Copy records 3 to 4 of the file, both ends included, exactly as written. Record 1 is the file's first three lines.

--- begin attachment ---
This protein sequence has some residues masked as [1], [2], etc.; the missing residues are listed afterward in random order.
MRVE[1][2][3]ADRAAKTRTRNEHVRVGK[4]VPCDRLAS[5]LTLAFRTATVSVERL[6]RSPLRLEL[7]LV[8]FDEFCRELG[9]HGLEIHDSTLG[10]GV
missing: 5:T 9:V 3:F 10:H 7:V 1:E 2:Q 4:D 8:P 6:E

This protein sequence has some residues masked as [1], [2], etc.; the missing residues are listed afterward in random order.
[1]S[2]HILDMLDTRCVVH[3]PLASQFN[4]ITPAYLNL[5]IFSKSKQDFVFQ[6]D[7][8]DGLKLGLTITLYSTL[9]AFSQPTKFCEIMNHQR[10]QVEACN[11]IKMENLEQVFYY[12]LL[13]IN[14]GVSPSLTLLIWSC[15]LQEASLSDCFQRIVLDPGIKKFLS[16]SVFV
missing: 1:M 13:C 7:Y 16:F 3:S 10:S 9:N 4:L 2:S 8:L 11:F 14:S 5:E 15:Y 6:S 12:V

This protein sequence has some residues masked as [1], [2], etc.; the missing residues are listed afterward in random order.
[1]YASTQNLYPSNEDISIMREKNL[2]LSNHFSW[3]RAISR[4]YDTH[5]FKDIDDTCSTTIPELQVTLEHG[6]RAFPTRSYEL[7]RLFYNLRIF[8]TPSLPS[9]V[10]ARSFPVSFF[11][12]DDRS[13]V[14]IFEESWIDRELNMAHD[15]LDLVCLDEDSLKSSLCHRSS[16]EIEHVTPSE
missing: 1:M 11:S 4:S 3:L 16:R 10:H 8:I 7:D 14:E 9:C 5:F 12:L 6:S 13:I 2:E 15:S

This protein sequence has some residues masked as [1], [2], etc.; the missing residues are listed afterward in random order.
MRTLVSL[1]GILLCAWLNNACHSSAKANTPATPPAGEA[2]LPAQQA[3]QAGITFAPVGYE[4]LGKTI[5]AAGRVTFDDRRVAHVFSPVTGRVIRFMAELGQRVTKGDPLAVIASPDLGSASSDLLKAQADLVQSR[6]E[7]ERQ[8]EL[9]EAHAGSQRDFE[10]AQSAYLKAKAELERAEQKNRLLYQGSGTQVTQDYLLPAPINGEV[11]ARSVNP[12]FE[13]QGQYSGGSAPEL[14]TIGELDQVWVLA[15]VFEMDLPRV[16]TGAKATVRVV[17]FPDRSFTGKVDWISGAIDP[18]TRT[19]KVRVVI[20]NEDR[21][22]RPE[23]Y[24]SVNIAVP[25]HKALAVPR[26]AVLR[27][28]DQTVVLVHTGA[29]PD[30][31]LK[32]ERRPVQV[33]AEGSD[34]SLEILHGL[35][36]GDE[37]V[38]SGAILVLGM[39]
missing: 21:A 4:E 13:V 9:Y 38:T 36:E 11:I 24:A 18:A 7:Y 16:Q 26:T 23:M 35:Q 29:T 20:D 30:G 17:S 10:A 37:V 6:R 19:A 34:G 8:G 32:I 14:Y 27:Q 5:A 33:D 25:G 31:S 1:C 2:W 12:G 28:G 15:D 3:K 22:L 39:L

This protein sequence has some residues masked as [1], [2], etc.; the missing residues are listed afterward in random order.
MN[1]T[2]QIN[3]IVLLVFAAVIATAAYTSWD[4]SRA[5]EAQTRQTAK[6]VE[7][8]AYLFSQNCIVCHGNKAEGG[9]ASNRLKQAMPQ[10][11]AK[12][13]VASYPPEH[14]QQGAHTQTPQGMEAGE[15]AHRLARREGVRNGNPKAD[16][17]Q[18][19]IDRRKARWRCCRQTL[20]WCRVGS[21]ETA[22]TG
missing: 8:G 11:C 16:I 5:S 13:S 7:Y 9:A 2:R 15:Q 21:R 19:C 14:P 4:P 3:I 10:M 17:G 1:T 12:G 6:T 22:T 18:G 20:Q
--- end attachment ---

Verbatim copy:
This protein sequence has some residues masked as [1], [2], etc.; the missing residues are listed afterward in random order.
[1]YASTQNLYPSNEDISIMREKNL[2]LSNHFSW[3]RAISR[4]YDTH[5]FKDIDDTCSTTIPELQVTLEHG[6]RAFPTRSYEL[7]RLFYNLRIF[8]TPSLPS[9]V[10]ARSFPVSFF[11][12]DDRS[13]V[14]IFEESWIDRELNMAHD[15]LDLVCLDEDSLKSSLCHRSS[16]EIEHVTPSE
missing: 1:M 11:S 4:S 3:L 16:R 10:H 8:I 7:D 14:E 9:C 5:F 12:L 6:S 13:I 2:E 15:S

This protein sequence has some residues masked as [1], [2], etc.; the missing residues are listed afterward in random order.
MRTLVSL[1]GILLCAWLNNACHSSAKANTPATPPAGEA[2]LPAQQA[3]QAGITFAPVGYE[4]LGKTI[5]AAGRVTFDDRRVAHVFSPVTGRVIRFMAELGQRVTKGDPLAVIASPDLGSASSDLLKAQADLVQSR[6]E[7]ERQ[8]EL[9]EAHAGSQRDFE[10]AQSAYLKAKAELERAEQKNRLLYQGSGTQVTQDYLLPAPINGEV[11]ARSVNP[12]FE[13]QGQYSGGSAPEL[14]TIGELDQVWVLA[15]VFEMDLPRV[16]TGAKATVRVV[17]FPDRSFTGKVDWISGAIDP[18]TRT[19]KVRVVI[20]NEDR[21][22]RPE[23]Y[24]SVNIAVP[25]HKALAVPR[26]AVLR[27][28]DQTVVLVHTGA[29]PD[30][31]LK[32]ERRPVQV[33]AEGSD[34]SLEILHGL[35][36]GDE[37]V[38]SGAILVLGM[39]
missing: 21:A 4:E 13:V 9:Y 38:T 36:E 11:I 24:A 18:A 7:Y 16:Q 26:T 23:M 35:Q 29:T 20:D 30:G 17:S 10:A 37:V 6:R 19:A 34:G 8:G 32:I 14:Y 27:Q 5:A 33:D 25:G 31:S 1:C 2:W 12:G 28:G 15:D 3:K 22:L 39:L